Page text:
Environmental Film Festival offers dozens of movies for kids

By Moira E. McLaughlin
Friday, March 12, 2010

The 18th annual Environmental Film Festival runs Tuesday through March 28 and offers 155 films at 56 venues. Some of the films are moving, some frightening, some funny and some serious. Lucky for parents and teachers, dozens of the fiction and nonfiction films are geared toward kids.

Jane Sablow, a first-time filmmaker, will speak after the screenings of her three award-winning short computer-generated films about kids eating right. In "Wishful Thinking," a young girl wishes for fruits and vegetables on her birthday. In "Cravings," a little girl tries desperately to grab her (surprising) favorite snack on the table. And in "Smart Machine," an ominous vending machine yields an interesting snack.

"I've been a healthy eater my whole life," says Sablow, a visual artist from New York. "I'm more of a broccoli girl."

The director is as fun and dynamic as the movies, so her talk should be an added bonus. She will discuss the makings of her movies and hand out thaumatropes, cards with an image on either side that when twirled rapidly look like the two images merge.

Sablow's goal for her films is to get families talking about and around healthy food. The films, she says, "straddle the line between education and entertainment."

The details: Tuesday at 1:30 p.m. at Martin Luther King Jr. Library, 901 G St. NW, Room 200; Wednesday at 1:30 p.m. at Palisades Neighborhood Library, 4901 V St. NW; Thursday at 1:30 p.m. at Lamond-Riggs Neighborhood Library, 5401 South Dakota Ave. NE; March 22 at 10:30 a.m. at Anacostia Interim Library, 1800 Good Hope Rd. SE; March 23 at 10:30 at Parklands-Turner Neighborhood Library, 1547 Alabama Ave. SE. Free and no reservations necessary. Best for ages 3-12.

The festival offers other movies for kids aimed to inform and inspire. Many events feature not just a movie screening, but a chance for kids to talk to a filmmaker or interact with the subject of the movie. Most films won't sell out, but plan to arrive 30 minutes early to ensure a spot.

-- "The Gift of Pachamama" (El Regalo de la Pachamama) is a fictional coming-of-age story about a 13-year-old boy from Bolivia who goes on a caravan for seven months with his father. In Spanish with English subtitles, the 102-minute film will introduce kids to a different kind of life. Discussion with the filmmaker will follow.

The details: March 19 at 7 p.m. at the National Museum of the American Indian, Fourth Street and Independence Avenue SW, Rasmusen Theater, Level One. Free and no reservations necessary. Best for age 10 and older.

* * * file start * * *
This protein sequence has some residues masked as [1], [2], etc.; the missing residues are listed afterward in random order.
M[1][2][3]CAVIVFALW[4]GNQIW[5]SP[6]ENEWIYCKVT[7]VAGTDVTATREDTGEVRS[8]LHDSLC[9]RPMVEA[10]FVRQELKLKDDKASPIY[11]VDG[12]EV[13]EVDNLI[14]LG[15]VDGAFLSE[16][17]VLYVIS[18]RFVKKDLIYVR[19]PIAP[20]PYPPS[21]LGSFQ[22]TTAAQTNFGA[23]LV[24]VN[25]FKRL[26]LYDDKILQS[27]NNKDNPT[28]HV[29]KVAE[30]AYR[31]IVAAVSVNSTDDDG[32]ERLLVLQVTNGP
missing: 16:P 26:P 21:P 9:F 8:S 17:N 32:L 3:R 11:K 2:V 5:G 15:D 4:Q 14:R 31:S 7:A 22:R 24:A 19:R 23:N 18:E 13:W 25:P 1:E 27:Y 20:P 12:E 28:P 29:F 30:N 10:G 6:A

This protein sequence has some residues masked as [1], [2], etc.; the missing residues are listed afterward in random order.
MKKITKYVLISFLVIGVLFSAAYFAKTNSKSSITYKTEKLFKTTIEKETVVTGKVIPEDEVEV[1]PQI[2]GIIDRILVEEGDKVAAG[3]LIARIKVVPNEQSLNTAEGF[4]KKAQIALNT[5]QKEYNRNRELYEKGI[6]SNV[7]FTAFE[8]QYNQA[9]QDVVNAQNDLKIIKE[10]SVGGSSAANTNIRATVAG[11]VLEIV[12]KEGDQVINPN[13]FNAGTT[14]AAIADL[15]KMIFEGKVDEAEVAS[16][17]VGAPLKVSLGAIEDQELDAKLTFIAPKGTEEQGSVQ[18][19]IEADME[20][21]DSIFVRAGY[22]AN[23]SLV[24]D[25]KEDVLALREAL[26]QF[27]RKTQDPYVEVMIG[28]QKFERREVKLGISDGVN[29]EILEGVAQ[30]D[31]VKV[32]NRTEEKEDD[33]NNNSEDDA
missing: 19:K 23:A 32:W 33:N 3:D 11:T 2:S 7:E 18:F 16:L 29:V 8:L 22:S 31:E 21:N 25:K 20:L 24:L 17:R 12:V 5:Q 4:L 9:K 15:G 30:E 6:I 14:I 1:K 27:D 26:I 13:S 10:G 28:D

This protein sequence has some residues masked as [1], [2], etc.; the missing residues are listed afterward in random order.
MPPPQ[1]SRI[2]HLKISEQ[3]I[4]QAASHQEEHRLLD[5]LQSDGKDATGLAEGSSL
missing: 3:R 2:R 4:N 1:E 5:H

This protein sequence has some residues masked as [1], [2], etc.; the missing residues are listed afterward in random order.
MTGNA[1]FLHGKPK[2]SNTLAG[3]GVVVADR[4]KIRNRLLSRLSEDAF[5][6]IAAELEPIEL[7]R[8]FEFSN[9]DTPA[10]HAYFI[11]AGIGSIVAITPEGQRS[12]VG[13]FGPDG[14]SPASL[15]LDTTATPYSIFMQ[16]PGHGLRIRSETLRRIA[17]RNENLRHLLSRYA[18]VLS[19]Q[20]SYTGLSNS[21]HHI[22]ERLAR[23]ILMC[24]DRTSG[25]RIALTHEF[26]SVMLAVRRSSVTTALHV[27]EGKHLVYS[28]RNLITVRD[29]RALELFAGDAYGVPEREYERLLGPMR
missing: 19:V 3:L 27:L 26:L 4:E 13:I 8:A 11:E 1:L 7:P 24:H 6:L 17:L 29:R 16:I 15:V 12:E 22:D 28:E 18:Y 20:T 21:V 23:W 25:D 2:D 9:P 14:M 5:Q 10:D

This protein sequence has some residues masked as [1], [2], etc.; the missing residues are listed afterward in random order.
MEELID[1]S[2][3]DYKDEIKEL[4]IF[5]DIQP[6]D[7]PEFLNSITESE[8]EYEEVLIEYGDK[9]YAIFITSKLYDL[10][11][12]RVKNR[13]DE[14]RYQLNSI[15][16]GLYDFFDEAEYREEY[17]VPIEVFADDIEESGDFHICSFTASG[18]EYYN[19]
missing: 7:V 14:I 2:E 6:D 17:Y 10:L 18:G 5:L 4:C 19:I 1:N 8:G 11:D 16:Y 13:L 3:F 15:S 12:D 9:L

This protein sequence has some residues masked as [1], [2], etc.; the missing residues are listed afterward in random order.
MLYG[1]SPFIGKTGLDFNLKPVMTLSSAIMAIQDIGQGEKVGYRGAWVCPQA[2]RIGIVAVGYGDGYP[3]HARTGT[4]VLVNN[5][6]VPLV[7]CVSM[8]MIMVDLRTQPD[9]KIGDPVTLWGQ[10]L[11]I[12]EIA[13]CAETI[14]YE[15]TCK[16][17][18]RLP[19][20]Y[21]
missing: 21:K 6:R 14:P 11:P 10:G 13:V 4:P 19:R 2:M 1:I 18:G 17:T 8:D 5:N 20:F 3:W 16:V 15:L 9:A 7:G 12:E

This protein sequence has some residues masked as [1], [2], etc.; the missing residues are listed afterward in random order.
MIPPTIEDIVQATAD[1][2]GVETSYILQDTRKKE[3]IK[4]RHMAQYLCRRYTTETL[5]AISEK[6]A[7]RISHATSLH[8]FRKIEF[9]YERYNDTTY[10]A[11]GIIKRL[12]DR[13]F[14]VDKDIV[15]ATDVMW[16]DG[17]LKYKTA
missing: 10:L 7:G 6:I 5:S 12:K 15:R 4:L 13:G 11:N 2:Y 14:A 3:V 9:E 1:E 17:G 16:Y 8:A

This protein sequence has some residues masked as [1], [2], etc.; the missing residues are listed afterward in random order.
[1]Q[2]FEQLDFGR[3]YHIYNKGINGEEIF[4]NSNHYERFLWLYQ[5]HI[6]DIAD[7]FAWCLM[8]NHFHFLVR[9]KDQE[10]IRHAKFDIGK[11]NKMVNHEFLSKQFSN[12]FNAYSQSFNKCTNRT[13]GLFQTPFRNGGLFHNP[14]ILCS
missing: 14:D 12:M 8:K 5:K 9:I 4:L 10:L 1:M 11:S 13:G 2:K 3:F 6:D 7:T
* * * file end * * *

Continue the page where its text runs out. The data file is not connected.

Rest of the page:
-- For wildlife adventurers, "Mystery of the Wolf," about a 12-year-old girl in Finland who hides a couple of wolf cubs from poachers, is a good one. Another coming-of-age story, this 90-minute fictional tale is in Finnish with English subtitles.

The details: March 20 at 10:30 a.m. at Avalon Theatre, 5612 Connecticut Ave. NW. Tickets at the door are $5, or $3 for Avalon members. Reserve tickets by calling 202-966-6000 or go to http://www.theavalon.org. Best for age 8 and older.

-- Got a future marine biologist in your house? Check out a sneak preview of "Turtle: The Incredible Journey," an inspirational 81-minute story about a real turtle born on a Florida beach that travels across the North Atlantic Ocean and back.

The details: March 21 at 3 p.m. at AFI Silver Theatre, 8633 Colesville Rd., Silver Spring. Tickets are $10, or $9 for seniors, students and military, $6 for kids 12 and younger. Buy tickets at the door starting a half-hour before the show or go to http://www.afi.com/silver. Best for age 8 and older.

-- For kids who relate to city stories, award-winning "The Legend of Pale Male," a true story about a hawk in New York, is right up their city block. The award-winning 85-minute film is about the impact the hawk has on the city. Discussion with the filmmaker will follow.

The details: March 27 at noon at the National Museum of Natural History, Baird Auditorium, 10th Street and Constitution Avenue NW. Free and no reservations necessary. Best for age 8 and older.

-- Bird lovers get two 58-minute films, "American Eagle" and "The Path of the Condor." After the showing of "American Eagle," the wildlife center will present a live bald eagle.

The details: March 28, "American Eagle" at 1 and "The Path of the Condor" at 2:45 p.m. Both movies at the National Wildlife Visitor Center, U.S. Fish and Wildlife Service, 10901 Scarlet Tanager Loop, Laurel. Free and no reservations necessary. Best for age 10 and older.

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